AKA: Phillips Laboratory;Air Force Special Weapons Center;AFWL;Air Force Weapons Laboratory;AFSWC.
Named for General Samuel C. Phillips, the Phillips Laboratory came into existence on December 11, 1990. But the components of Phillips Laboratory based at Kirtland date back to 1952 with the establishment of the Air Force Special Weapons Center (AFSWC). Charged with developing and testing nuclear and other special weapons, the laboratory also tested components of the weapon delivery systems that carried these weapons. In 1963, the AFSWC Research and Development Directorate formed the Air Force Weapons Laboratory (AFWL) at Kirtland to conduct tests including evaluating the effects of nuclear weapons and various climatic conditions on weapon components. Missiles that received AFWL treatment included the Titan, Minuteman, and Peacekeeper intercontinental ballistic missiles (ICBMs) as well as the Spartan antiballistic missile (ABM).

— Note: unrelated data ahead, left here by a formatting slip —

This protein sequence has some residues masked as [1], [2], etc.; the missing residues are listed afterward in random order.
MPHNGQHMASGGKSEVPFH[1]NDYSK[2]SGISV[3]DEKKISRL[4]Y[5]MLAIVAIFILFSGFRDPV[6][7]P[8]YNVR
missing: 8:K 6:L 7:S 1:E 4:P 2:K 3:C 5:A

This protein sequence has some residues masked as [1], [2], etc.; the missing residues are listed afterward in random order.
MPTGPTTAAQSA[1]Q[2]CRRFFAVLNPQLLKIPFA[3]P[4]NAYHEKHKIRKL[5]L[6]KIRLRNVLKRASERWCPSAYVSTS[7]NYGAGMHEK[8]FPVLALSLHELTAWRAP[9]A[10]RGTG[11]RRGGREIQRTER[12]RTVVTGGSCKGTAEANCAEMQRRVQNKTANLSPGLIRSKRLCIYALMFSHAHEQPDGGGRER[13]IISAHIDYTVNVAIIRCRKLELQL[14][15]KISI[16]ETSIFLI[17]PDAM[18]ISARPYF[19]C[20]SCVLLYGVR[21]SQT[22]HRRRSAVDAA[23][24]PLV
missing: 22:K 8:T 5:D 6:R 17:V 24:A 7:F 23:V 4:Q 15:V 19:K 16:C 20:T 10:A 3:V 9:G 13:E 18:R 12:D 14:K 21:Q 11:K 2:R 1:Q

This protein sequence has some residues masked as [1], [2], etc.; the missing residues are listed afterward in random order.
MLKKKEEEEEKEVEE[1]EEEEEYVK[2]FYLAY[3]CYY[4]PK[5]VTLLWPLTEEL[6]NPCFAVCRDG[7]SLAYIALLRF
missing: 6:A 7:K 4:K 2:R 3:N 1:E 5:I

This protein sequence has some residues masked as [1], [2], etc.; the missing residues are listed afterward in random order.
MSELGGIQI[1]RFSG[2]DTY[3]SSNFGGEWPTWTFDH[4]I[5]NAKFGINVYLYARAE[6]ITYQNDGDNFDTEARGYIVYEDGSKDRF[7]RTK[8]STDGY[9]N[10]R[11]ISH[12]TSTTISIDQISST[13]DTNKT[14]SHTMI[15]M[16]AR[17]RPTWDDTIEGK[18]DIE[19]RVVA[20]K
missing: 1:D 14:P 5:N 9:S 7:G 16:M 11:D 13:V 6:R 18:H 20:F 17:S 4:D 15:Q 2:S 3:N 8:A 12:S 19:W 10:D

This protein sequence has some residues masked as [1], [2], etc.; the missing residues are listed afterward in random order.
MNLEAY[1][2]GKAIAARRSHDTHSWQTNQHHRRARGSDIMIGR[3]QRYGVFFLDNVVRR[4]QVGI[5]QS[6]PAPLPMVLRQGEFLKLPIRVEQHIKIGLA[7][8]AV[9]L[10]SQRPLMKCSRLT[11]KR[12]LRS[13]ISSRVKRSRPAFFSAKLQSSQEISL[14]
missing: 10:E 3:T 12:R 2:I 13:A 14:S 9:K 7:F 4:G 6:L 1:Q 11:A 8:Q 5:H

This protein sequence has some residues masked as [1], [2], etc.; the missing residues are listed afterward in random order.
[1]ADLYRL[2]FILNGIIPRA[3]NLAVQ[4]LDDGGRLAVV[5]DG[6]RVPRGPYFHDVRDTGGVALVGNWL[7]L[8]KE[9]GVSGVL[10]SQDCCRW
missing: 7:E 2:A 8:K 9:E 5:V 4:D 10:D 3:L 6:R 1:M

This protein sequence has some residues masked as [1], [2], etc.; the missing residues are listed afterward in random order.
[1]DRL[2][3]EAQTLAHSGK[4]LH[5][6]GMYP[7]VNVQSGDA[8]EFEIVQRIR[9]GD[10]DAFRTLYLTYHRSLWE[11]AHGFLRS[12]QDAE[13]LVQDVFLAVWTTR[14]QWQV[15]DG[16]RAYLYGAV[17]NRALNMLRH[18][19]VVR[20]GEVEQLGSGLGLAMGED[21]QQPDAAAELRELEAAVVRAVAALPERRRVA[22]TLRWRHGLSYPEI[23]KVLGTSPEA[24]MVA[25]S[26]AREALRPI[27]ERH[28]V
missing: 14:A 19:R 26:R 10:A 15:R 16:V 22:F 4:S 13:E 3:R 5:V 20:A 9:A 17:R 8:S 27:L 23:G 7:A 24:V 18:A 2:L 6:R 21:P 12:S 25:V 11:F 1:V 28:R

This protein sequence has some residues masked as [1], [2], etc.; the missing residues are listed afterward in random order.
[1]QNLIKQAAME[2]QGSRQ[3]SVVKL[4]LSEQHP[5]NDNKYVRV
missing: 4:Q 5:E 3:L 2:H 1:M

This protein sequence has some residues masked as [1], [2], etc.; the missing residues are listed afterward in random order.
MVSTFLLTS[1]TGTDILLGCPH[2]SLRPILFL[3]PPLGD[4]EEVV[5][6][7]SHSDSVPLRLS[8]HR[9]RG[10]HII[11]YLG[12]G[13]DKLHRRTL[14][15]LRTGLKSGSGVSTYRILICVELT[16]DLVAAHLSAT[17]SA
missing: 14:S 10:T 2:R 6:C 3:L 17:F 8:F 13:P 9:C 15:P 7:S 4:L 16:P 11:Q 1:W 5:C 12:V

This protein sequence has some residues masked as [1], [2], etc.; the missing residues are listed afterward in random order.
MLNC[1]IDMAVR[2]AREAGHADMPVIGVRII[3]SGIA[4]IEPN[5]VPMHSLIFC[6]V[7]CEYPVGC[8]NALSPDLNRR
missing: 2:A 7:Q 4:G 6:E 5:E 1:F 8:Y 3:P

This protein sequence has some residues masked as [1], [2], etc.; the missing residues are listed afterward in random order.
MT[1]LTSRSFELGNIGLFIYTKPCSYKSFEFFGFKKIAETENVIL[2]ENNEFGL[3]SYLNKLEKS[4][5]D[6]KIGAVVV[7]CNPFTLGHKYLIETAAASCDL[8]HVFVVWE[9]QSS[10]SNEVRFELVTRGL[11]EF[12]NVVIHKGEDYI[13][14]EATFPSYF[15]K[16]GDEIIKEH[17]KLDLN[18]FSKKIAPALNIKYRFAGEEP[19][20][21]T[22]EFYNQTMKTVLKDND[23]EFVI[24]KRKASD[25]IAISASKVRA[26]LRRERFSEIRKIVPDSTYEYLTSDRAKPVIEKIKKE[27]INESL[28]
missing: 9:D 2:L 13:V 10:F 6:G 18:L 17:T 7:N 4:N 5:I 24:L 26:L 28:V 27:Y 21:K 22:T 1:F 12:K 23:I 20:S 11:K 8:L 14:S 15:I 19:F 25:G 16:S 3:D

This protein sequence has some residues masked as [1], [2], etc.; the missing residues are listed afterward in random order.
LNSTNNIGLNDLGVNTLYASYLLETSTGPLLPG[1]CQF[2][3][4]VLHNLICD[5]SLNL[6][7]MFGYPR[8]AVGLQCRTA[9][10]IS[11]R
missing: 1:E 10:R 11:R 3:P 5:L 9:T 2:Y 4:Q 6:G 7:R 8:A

On October 1, 1982, AFSWC and AFWL joined with the Rocket Propulsion Lab (renamed Astronautics Lab in 1987) at Edwards AFB, California, and the Geophysics Lab (formally AF Cambridge Research Lab) in Massachusetts to become subordinate labs to the Air Force Technology Center. Headquartered at Kirtland, this organization was Phillips Laboratory's immediate predecessor.
Among the AFWL facilities that supported missile component testing are:
• The AFWL/Los Alamos Electronic Pulse Calibration and Simulation (ALECS) facility, which has supported electromagnetic pulse (EMP) testing of various weapons and communications systems. Examples of missiles tested include Minuteman and the Navy's Poseidon.
• The Pulserad 1590 pulsed power machine, which was used from 1968 to 1976 to produce X-ray studies of the hardness levels of intercontinental and antiballistic missile guidance computers.
• The Shiva Star, which is an extensive modification of the Shiva I power source. Began in 1971, the Shiva I used cylindrical plasma liner implosions to produce intense X-rays that simulate space conditions that could affect satellites, boosters, and reentry vehicles. Modified in 1982, the Shiva Star allowed AFWL to perform research work in plasma physics, power pulse physics, and fusion technology that has earned the Air Force national recognition.